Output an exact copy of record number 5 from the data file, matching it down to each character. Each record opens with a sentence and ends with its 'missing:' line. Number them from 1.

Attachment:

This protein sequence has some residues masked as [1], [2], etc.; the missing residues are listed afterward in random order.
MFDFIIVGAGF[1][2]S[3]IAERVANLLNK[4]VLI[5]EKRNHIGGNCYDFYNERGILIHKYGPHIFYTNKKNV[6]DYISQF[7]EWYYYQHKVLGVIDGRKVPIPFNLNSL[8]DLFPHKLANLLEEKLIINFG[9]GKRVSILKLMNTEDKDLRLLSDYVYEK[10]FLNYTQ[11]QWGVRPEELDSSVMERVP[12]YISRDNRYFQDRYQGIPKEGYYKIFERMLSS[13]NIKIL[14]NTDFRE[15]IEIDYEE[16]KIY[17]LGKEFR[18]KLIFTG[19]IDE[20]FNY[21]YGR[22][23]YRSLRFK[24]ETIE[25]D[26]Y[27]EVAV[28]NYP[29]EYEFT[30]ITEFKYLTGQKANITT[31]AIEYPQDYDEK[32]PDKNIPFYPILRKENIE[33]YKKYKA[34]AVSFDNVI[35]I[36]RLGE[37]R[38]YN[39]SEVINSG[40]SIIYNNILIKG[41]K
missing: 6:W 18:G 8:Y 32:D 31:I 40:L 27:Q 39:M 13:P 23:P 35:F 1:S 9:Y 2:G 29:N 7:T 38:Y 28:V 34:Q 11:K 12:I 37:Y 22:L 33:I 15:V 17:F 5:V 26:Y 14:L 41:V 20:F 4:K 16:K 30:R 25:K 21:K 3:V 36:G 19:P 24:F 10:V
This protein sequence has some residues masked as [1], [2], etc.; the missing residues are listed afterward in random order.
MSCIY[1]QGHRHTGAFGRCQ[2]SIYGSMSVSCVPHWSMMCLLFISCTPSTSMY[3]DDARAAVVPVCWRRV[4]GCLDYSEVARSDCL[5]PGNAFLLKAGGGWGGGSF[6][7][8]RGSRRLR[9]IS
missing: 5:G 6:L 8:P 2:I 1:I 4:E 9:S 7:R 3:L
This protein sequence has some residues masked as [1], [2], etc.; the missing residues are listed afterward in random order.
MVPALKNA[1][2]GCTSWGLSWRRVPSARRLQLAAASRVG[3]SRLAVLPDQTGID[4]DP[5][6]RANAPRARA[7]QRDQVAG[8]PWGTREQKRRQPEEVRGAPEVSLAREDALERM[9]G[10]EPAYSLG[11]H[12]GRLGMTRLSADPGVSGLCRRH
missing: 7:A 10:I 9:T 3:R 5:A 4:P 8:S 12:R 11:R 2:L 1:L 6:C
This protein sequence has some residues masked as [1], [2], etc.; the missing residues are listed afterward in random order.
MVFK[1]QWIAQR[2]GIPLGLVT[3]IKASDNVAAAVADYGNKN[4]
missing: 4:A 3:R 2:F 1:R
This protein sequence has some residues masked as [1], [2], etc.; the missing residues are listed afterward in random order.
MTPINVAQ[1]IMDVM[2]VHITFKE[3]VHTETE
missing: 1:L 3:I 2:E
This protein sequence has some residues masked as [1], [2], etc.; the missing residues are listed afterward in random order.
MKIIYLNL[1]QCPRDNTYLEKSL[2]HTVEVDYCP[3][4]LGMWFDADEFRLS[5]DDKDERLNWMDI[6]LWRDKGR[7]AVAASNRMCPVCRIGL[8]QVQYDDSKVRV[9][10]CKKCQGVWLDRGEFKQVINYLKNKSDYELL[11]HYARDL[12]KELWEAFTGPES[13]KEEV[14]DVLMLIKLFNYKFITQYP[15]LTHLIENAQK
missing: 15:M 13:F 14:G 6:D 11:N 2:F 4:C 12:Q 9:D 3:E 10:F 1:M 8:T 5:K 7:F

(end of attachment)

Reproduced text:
This protein sequence has some residues masked as [1], [2], etc.; the missing residues are listed afterward in random order.
MTPINVAQ[1]IMDVM[2]VHITFKE[3]VHTETE
missing: 1:L 3:I 2:E